Salafism: A Year Later

By Yasmine Nagaty, OPINIONS EDITOR

 

Yasmine Nagaty OPINIONS EDITOR

Last year, I wrote an opinion entitled “Down with the Salafis”, outlining the reasons I discredit Salafism. A year later, as we continue to accumulate many more stories to add to the cutting of ears, it is important to be aware of the dynamics of this movement.

I continue, like most of us at AUC, to oppose the Salafist movement in Egypt as a religious political party. After the engaging events surrounding presidential candidate Abu Ismail’s eligibility, it is only safe to conclude that an alleged Islamist movement does not have to be credited just because it is based on a religion that may be deemed to those it appeals to, as perfect. I will disregard for a minute, my position on Islamic governance generally and the manner in which Salafism ought to be rejected in consideration of their position on various issues such as Coptic rights. Even to Muslims, an Islamist who claims religiosity and then is proved to be a systematic liar has no place as their representative.

Of course double standards are characteristic of every tenant of society, so it is really no surprise that the very man who has claimed the revolution as sinful is the very man high jacking it. Much can be said about Abu Ismail. However, I am more concerned with us as general Egyptians than with political leaders. This leads me to add one observation about Salafis a year on from the revolution.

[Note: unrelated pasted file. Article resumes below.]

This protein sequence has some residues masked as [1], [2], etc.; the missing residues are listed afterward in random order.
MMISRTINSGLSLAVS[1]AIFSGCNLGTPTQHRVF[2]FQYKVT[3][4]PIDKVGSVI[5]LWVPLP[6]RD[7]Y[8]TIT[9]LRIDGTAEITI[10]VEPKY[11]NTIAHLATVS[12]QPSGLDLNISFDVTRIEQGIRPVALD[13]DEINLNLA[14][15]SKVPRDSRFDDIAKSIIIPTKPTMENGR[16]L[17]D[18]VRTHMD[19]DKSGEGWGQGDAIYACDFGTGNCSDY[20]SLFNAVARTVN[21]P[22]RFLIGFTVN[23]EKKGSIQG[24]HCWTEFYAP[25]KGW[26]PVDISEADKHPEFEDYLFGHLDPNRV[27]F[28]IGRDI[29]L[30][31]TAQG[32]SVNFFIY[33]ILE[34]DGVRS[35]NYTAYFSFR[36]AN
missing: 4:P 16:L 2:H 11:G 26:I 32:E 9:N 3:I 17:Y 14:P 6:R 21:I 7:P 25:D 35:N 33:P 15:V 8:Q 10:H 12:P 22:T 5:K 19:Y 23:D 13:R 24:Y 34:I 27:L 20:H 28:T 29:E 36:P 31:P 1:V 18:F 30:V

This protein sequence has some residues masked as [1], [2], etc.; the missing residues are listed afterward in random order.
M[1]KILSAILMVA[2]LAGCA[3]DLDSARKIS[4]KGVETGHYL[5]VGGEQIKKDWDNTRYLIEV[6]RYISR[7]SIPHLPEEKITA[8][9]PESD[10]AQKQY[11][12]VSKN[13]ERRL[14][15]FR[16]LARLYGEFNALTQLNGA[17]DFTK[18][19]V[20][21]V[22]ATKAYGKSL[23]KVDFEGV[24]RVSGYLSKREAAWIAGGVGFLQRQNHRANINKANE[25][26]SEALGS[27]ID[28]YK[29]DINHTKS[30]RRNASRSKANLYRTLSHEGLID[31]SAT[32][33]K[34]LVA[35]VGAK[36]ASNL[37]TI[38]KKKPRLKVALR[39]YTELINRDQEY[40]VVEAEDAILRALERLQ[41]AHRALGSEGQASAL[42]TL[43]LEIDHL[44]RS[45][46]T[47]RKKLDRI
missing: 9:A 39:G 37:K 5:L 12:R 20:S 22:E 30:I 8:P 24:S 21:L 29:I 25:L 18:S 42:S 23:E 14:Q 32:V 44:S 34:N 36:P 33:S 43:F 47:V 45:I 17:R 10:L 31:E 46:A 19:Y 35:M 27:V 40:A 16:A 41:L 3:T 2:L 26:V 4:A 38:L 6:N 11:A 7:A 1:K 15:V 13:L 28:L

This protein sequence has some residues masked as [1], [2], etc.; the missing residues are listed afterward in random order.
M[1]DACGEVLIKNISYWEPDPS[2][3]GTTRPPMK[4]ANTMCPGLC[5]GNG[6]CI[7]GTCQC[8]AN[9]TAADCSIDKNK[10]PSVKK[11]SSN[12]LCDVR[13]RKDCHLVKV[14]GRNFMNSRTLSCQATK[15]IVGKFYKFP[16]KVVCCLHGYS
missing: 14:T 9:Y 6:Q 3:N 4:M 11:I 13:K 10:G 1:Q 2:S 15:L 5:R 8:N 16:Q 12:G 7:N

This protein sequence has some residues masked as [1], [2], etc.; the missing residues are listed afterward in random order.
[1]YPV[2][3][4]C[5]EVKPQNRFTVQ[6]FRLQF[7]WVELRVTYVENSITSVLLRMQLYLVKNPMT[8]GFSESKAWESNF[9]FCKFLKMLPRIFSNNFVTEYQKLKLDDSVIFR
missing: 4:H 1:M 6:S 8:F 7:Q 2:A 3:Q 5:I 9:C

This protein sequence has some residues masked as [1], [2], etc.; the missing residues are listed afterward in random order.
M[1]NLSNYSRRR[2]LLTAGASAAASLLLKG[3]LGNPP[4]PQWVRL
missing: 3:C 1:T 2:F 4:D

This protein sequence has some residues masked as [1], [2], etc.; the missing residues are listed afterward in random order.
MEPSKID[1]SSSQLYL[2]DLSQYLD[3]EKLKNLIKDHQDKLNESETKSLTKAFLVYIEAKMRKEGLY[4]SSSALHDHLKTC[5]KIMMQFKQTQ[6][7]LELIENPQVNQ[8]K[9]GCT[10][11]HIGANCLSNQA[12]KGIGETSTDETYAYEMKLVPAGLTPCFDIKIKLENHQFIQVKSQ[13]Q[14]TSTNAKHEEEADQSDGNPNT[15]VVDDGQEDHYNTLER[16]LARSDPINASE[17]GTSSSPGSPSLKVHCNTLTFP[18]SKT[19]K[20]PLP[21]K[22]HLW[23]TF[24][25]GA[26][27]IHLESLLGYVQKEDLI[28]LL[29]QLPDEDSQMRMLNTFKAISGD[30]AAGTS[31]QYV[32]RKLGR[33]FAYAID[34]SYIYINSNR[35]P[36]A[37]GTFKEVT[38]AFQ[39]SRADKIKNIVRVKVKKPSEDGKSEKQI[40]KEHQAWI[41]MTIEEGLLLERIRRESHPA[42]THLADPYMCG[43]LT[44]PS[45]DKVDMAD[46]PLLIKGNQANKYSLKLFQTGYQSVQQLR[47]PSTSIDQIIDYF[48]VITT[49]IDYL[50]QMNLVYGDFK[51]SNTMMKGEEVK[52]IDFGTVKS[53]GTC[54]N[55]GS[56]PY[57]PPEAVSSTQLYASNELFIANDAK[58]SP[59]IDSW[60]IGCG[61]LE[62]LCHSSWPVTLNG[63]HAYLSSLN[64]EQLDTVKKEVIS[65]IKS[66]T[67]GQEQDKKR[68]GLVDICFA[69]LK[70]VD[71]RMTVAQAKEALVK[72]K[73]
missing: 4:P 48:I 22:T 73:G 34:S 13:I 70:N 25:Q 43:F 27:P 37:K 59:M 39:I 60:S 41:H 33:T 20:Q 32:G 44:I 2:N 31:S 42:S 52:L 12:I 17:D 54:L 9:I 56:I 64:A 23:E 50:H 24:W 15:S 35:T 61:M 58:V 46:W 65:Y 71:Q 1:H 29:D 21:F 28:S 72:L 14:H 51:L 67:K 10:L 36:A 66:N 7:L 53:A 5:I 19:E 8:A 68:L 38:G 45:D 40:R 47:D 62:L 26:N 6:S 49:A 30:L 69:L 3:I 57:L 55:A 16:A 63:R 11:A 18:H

Although many of you, like I, may have had heated clashes with one Salafi or another, I have also learned that many are open and willing to listen to alternative points of view. I had a long conversation with a Salafi taxi driver who was open to listening to my argument regarding why Abu Ismail ought not become Egypt’s next president.

And as against Salafism as I am, I do not believe in fascistic eradication of the movement. I hold extreme opinions on Salafis who transgress legal and ethical standards of behavior. Therefore, I have not and will not tolerate a Salafi who gives himself/herself the right to judge my manner of dress, for instance. What we can tolerate is a Salafi who, despite having radically different stances, is open and sensible to different points of view.

This is the essence of democracy. A common criticism of anti-Salafists is that they advocate democracy while demeaning Islamists. This is not always true and it is in fact wrong to demean an ideology if you are not willing to converse and interact with its advocates. Criticism is a responsibility and before any ideology or movement could be criticized, it is only reasonable that you are tolerant of its voices before you can oppose them.